Help me wish Fidel Wabenga a happy belated birthday.

Happy belated birthday to you FIDEL STMP.

I remember the first time i met you in Kakuma, who would have thought you would at this day be the Producer of Season of the Time, and who would have thought you’d be this wonderful friend and best teacher to the many kids in Kakuma?

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Fidel at the front door of Season of the Time Studio

I remember that day, when i had just finished working and walking home and the first thing i heard from my friends was that the only place we used to do rehearsals was now a no man’s land to be distributed to new arrivals, i was shocked because there was no place as nice and quiet and with a refreshing shade as the one we had just lost but because i was tired and it was already late, i decided to go home and sleep.

The following morning of October 2013, as soon as the sun rose i was outside checking out who just invaded our kingdom and i was welcomed by these smily people talking to me and apologising for being taking over our place, at first i was not only surprised because nobody really apologises for something they are not responsible of doing, but also because i wasn’t sure how they found out who i was. Then from a corner came Fidel, he was younger then and he said hello.

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Fidel 2013

He was younger then, but somehow the way his family was speaking with me i felt like they were really good people, and i was happy to have new people and hoped we would become friends sooner. I left not long later as i had to get ready for work, i mean to go and open the studio.

Around December 2013 that year, as i was planning to recruit new members, i walked towards the new arrival area trying to let them know about my project and ask if they knew of any kids with skills in acting that would want to join our program, that same day i got about 10 kids for the families of the just arrived and later Fidel came to see me and asked if he could join the program, i told him it was only for the children younger than 15 years of age, i saw the look on his face, he was disappointed.

As the new recruits arrived and the program started in late January 2014, i was out of members and people to assist when on the field, so i spoke with Fidel and asked him if he would instead take the role to of helping with the light and carrying equipments when i am out filming or photographing weddings and that, he didn’t wait to hear me finish talking and his answer was a big YES.

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Me with the just arrived boys with Fidel on the right.

I never trained Fidel more than just computer skills, but then i was supposed to leave the camp and go to live in Australia where i was offered a Visa, at that stage i didn’t want to sell the studio because i had many kids who depended on the programs we offered, and more worst i did not have anybody to hand the studio to, anybody more trustworthy and responsible to make sure the studio and the kids are well taken cared of. And when i looked around, Fidel was the only person i hanged out with since started working together, we even played Basketball together and went to the local Gym together.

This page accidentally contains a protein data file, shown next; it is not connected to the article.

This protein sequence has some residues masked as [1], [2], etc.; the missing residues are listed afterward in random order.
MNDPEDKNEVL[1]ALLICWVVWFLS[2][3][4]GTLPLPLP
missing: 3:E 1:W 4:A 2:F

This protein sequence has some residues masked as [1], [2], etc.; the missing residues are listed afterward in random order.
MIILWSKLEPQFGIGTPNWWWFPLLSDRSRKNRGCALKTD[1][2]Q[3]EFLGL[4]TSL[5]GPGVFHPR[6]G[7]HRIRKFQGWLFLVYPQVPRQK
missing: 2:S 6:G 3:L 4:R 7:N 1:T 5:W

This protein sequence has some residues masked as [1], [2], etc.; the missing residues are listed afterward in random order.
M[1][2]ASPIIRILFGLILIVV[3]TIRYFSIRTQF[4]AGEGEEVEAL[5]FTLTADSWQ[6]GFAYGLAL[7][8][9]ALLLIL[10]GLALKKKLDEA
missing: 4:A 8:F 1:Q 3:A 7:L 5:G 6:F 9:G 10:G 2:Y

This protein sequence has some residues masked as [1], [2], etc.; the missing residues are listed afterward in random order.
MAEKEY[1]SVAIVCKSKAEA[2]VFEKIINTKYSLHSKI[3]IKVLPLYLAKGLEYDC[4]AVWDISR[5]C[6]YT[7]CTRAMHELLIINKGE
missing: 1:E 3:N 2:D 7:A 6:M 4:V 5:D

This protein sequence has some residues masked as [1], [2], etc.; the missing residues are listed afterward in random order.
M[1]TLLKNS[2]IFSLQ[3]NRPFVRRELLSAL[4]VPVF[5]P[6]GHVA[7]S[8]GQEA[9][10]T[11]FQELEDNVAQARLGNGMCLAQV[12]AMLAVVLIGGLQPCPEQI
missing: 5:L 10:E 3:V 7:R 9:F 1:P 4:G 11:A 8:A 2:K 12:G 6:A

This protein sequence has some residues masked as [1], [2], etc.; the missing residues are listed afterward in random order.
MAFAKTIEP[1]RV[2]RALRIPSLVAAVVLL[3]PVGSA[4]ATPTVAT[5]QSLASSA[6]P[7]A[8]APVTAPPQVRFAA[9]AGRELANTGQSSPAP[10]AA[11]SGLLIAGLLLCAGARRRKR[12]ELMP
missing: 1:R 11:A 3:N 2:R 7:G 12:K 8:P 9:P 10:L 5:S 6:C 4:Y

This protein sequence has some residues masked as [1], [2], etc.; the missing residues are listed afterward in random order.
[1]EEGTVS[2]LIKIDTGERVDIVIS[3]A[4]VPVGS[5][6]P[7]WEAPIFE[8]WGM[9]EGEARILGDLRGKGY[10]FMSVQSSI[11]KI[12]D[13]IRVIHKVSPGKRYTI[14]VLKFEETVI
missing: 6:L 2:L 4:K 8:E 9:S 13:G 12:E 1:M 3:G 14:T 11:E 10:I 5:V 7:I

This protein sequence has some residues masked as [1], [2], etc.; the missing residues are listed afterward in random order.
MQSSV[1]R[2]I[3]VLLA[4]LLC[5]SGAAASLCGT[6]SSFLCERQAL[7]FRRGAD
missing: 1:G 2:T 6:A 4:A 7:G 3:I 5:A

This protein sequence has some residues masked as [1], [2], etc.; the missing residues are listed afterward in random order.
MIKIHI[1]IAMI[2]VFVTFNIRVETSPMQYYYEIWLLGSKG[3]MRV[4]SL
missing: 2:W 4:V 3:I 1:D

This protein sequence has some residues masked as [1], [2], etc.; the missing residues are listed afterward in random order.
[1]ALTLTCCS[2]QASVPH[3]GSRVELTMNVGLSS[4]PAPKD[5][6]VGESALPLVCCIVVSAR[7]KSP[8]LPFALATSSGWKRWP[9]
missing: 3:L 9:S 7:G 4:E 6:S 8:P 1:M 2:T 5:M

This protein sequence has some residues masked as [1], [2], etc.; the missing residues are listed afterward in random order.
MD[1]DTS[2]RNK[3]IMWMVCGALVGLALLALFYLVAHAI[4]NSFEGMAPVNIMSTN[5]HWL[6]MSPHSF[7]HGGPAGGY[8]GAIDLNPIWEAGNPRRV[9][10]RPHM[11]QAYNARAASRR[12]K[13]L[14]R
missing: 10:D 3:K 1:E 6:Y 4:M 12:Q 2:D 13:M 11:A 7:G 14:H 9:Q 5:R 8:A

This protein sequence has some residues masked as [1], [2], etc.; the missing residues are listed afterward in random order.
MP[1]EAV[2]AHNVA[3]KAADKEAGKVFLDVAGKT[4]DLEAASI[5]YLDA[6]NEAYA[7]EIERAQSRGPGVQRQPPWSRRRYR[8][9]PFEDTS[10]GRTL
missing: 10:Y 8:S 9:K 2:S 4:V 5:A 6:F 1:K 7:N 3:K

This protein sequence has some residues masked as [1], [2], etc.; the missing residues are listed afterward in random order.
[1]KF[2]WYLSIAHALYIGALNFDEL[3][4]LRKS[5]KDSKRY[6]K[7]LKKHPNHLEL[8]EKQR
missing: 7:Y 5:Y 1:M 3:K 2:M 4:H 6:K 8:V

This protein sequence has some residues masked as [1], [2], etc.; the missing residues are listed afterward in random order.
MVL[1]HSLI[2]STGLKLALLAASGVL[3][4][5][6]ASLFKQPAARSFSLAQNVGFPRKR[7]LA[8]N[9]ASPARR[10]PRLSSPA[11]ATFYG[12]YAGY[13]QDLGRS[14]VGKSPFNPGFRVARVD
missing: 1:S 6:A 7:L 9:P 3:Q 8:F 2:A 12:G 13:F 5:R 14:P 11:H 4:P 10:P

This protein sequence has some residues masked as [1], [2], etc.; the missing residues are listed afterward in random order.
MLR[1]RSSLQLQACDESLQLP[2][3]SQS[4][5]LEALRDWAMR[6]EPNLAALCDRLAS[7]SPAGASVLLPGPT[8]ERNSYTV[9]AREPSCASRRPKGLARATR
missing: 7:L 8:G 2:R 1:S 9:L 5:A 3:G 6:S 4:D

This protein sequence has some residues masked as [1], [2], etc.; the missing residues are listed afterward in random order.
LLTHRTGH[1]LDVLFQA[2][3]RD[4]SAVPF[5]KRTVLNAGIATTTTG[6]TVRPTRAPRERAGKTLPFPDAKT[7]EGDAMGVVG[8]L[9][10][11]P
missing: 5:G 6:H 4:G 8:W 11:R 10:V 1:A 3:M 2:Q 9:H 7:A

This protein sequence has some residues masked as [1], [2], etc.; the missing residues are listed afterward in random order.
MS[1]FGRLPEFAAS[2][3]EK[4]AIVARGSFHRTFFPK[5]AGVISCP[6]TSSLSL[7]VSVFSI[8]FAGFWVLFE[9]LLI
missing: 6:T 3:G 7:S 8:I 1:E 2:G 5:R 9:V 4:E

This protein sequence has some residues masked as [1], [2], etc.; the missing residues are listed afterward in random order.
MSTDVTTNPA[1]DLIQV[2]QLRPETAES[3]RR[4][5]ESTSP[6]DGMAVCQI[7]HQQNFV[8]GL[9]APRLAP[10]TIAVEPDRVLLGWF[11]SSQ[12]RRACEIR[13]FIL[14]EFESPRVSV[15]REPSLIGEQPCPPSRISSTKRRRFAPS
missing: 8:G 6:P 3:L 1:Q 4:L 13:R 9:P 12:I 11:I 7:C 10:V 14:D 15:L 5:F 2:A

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With kids during a short film production (RIP Return If Possible)

After speaking with the kids, we all agreed that Fidel was the right choice and so i offered Fidel an advanced course and giving a good understanding of the studio, our work ethic and code of conducts, also showing him to the kids and let them work together.

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From left Kito, Olivier and Viki.

At that stage, Olivier and Kito were my best students and had just completed their film course and now working hand in hand with me and Fidel in the Studio, i encouraged them to work with Fidel and help him out with anything he would need when i am gone, they were very sad that i was actually leaving, and i was just as sad considering all the time and things i did with these kids and just how they were so used to me, i hoped Fidel will be just as cool with them as i was and probably more to comfort their emotion.

I left Kenya in November 2015 and Fidel has been way better with the kids and i enjoy see them having a good time together, they organise all sorts of activities together from fun activities to the program annual anniversary and exhibitions and the go out film weddings and make short films and take some good photos of the camp and i couldn’t be more proud of Fidel and the kids with what they’ve achieved so far and what they will achieving for the time they are in Kakuma, i appreciate the commitment and hard work shown by Fidel and the kids especially Olivier and Kito who continue to persevere and even now training other kids as a way to give back to the program.

At this stage, i consider Fidel not a the kid that took our place for practice but as my young brother, each and every member of Season of the Time is my brother and sister and that’s why we were nicknamed Brotherhood by many people in Kakuma.

HAPPY BIRTHDAY TO YOU MY YOUNG BROTHER FIDEL

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Fidel in 2018 at the STMP Annual Exhibition.

I hope this year brings you more knowledge to share and more success in everything you do and hope someday we meet again talk about our experiences in Kakuma over a big table meal.

I was a pleasure knowing you brother.

 

From a bother to a brother

 

By Batakane Jean-Michel

Special thanks to special people